The primary extranodal B-cell lymphoma of mucosa-associated lymphoid tissue (MALT) is a distinct clinical pathologic entity that develops in diverse anatomic locations such as the stomach, salivary gland, thyroid, lung, and breast; however, colorectal involvement is rare.To the best of our knowledge, only 30 cases of primary rectal MALT lymphoma have been published in the English language literature, mostly from Japan. A single case has been reported from the US before this report. The most common symptoms ranged from asymptomatic to occult or gross gastrointestinal bleeding. Simultaneous involvement of the cecum or colon was seen in 20% of the patients. Ninety percent of the patients were classified as low grade, Stage 1 at the time of diagnosis. Polypoid lesions were 10-fold more common than ulcerative lesions. Seven patients were reported to have H pylori in the stomach. The majority of the patients underwent surgical or endoscopic resection as a cure; however, controversy exists with regards to antibiotic treatment or observation alone because of unknown etiopathogenesis. Infection with microorganisms other than H pylori has been postulated in the development of rectal MALT lymphoma; however, this hypothesis remains unproven. The overall prognosis of rectal MALT lymphoma appears favorable; however, long-term follow-up data is lacking. Therefore, periodic clinical monitoring should be done in these patients.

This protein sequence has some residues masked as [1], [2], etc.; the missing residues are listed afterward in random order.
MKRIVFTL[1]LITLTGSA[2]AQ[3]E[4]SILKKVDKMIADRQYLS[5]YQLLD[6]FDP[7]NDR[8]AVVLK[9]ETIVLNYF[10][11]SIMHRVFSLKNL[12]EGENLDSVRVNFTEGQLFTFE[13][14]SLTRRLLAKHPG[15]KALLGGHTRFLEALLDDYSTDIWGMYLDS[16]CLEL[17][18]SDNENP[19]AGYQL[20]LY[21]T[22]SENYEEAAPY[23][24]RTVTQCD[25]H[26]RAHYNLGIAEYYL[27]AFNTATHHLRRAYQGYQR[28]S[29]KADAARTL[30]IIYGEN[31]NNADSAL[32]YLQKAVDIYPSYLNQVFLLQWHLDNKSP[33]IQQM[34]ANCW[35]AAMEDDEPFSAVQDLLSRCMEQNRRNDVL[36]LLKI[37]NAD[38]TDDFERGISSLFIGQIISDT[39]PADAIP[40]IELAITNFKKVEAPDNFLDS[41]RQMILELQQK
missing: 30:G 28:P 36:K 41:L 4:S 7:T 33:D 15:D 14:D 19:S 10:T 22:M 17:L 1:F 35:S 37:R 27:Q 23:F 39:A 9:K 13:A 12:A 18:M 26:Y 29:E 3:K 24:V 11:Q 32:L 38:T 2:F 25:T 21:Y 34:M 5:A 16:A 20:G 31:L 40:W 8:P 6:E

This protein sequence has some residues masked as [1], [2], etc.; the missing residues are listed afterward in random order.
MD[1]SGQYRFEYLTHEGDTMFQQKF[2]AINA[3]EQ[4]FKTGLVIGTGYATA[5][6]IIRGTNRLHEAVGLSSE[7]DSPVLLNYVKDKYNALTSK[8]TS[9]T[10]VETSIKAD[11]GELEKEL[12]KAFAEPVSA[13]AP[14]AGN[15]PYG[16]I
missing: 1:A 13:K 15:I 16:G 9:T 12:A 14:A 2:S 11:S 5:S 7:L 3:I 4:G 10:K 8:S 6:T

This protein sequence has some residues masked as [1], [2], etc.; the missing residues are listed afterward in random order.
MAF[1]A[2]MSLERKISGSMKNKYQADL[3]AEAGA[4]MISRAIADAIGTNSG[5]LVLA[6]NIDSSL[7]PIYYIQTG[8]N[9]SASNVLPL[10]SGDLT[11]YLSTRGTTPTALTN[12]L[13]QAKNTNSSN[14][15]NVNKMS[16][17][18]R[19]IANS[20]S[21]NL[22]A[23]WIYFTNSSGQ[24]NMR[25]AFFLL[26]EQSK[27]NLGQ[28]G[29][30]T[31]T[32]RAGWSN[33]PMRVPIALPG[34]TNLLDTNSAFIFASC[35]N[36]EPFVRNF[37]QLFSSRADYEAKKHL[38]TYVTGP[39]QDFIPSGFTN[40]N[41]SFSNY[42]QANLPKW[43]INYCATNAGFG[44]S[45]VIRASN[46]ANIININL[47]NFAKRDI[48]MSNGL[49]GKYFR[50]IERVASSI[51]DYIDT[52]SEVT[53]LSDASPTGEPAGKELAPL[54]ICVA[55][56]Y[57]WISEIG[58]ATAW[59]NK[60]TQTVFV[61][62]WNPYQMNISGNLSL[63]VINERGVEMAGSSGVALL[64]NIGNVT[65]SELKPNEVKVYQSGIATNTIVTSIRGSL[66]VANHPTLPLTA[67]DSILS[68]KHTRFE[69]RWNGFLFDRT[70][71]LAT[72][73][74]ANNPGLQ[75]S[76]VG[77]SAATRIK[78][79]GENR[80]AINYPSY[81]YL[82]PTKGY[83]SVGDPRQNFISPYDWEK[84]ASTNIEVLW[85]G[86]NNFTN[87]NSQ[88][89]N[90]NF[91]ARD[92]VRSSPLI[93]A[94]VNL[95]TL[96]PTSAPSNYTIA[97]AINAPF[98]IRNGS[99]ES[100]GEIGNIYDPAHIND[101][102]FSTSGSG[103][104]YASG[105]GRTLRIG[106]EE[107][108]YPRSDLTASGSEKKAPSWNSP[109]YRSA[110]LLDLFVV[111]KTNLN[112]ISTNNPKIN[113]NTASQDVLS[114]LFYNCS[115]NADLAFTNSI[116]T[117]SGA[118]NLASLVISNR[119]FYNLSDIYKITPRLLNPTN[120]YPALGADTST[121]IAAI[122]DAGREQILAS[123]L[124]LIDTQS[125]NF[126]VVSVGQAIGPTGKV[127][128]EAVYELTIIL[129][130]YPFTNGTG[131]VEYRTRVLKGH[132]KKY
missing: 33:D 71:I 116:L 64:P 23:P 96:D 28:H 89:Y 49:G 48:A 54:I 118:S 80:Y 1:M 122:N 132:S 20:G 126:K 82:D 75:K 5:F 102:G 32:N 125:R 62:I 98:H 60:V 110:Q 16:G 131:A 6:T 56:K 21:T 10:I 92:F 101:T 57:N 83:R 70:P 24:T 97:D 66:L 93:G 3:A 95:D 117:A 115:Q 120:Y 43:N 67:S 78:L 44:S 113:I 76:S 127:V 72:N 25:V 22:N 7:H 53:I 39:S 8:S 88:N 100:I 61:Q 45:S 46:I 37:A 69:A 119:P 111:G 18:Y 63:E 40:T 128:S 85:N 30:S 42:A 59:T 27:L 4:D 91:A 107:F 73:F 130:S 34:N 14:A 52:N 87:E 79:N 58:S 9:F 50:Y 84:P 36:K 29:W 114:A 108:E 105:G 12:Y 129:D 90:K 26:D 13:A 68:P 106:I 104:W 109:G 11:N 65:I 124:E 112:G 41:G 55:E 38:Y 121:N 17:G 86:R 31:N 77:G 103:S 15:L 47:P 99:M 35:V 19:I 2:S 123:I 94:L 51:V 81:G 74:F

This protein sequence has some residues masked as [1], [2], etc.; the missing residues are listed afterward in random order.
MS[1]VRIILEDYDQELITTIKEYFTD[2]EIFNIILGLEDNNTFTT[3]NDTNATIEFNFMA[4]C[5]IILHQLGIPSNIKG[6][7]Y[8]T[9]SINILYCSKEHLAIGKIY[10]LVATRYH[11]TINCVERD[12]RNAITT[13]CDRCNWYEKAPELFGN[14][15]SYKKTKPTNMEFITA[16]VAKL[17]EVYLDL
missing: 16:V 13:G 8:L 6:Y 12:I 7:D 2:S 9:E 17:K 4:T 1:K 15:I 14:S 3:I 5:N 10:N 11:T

|Original language||English (US)|
|Number of pages||7|
|Journal||Southern medical journal|
|State||Published - Dec 2006|
- Mucosa-associated lymphoid tissue (MALT)
ASJC Scopus subject areas